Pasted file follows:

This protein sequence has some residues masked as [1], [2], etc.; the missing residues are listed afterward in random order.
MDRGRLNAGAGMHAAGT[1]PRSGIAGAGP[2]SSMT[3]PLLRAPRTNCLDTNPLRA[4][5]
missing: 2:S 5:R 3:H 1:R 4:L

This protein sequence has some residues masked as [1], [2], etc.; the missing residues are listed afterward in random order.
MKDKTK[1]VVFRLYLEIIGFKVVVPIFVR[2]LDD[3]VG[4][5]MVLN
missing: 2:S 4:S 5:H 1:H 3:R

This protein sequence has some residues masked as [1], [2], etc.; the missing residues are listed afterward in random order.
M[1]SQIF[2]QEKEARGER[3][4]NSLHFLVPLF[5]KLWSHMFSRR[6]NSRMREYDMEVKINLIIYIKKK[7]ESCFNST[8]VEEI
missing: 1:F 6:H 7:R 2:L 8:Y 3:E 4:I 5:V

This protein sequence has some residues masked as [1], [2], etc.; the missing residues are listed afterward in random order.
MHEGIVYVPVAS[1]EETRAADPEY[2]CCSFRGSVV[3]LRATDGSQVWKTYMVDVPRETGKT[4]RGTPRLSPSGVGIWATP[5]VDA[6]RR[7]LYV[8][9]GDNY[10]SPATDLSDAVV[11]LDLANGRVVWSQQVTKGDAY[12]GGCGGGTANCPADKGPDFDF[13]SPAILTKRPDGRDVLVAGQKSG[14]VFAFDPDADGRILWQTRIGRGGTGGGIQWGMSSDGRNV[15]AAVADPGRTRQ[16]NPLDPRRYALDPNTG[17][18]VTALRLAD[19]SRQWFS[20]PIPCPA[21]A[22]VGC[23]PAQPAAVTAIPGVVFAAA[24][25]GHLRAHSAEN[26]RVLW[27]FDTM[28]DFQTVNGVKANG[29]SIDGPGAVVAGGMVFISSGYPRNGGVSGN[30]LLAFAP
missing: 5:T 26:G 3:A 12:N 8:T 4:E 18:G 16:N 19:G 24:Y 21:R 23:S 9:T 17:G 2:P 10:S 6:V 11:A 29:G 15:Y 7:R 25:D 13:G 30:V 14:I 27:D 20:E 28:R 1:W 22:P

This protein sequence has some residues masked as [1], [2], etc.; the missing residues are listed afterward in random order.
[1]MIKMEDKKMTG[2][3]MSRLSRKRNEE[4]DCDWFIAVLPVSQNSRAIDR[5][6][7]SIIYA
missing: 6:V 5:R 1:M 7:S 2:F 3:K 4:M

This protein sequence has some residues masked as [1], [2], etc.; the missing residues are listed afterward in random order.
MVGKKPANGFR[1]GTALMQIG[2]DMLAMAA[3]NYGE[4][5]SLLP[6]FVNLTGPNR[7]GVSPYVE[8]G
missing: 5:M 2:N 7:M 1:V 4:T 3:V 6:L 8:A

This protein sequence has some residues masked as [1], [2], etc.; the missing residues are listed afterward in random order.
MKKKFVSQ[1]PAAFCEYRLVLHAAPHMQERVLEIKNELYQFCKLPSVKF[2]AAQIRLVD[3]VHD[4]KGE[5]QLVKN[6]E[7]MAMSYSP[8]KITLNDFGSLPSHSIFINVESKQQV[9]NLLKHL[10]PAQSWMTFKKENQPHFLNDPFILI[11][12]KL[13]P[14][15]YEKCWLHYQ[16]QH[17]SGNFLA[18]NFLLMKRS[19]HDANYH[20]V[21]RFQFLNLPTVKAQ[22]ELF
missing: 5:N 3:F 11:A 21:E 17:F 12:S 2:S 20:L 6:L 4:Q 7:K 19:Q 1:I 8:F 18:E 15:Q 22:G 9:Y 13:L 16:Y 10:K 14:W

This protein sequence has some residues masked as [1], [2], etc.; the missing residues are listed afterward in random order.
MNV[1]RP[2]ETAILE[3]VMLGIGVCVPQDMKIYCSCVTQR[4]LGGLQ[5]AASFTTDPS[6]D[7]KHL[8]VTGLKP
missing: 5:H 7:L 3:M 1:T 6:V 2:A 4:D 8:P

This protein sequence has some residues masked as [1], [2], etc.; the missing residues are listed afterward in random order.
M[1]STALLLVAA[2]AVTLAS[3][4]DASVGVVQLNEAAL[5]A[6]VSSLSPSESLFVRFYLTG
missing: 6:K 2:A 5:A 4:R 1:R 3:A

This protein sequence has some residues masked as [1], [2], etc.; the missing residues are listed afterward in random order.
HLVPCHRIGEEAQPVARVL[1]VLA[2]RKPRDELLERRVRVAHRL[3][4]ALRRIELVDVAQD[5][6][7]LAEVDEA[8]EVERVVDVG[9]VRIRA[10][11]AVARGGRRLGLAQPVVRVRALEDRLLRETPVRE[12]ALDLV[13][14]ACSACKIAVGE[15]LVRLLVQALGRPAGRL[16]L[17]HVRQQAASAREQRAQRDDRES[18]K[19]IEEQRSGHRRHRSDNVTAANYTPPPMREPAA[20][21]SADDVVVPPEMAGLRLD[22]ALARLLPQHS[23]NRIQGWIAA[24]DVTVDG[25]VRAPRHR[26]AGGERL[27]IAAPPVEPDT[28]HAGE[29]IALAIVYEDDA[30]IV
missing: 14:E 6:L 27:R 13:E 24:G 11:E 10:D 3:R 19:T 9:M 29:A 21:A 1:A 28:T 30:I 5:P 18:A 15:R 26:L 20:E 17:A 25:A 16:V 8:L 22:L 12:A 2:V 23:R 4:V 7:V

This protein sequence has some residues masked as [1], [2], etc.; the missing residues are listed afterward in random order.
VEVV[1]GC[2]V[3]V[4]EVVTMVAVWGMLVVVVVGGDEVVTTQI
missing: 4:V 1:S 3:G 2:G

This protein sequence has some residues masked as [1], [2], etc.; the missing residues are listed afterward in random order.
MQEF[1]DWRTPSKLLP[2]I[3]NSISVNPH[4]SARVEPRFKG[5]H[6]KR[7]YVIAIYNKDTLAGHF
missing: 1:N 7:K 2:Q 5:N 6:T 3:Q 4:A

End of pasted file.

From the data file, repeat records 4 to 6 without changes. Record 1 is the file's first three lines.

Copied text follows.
This protein sequence has some residues masked as [1], [2], etc.; the missing residues are listed afterward in random order.
MHEGIVYVPVAS[1]EETRAADPEY[2]CCSFRGSVV[3]LRATDGSQVWKTYMVDVPRETGKT[4]RGTPRLSPSGVGIWATP[5]VDA[6]RR[7]LYV[8][9]GDNY[10]SPATDLSDAVV[11]LDLANGRVVWSQQVTKGDAY[12]GGCGGGTANCPADKGPDFDF[13]SPAILTKRPDGRDVLVAGQKSG[14]VFAFDPDADGRILWQTRIGRGGTGGGIQWGMSSDGRNV[15]AAVADPGRTRQ[16]NPLDPRRYALDPNTG[17][18]VTALRLAD[19]SRQWFS[20]PIPCPA[21]A[22]VGC[23]PAQPAAVTAIPGVVFAAA[24][25]GHLRAHSAEN[26]RVLW[27]FDTM[28]DFQTVNGVKANG[29]SIDGPGAVVAGGMVFISSGYPRNGGVSGN[30]LLAFAP
missing: 5:T 26:G 3:A 12:N 8:T 4:E 18:G 16:N 19:G 24:Y 21:R 23:S 9:T 17:G 2:P 10:S 6:V 11:A 29:G 15:Y 7:R 25:D 13:G 30:V 14:I 27:D 20:E 28:R 1:W 22:P

This protein sequence has some residues masked as [1], [2], etc.; the missing residues are listed afterward in random order.
[1]MIKMEDKKMTG[2][3]MSRLSRKRNEE[4]DCDWFIAVLPVSQNSRAIDR[5][6][7]SIIYA
missing: 6:V 5:R 1:M 7:S 2:F 3:K 4:M

This protein sequence has some residues masked as [1], [2], etc.; the missing residues are listed afterward in random order.
MVGKKPANGFR[1]GTALMQIG[2]DMLAMAA[3]NYGE[4][5]SLLP[6]FVNLTGPNR[7]GVSPYVE[8]G
missing: 5:M 2:N 7:M 1:V 4:T 3:V 6:L 8:A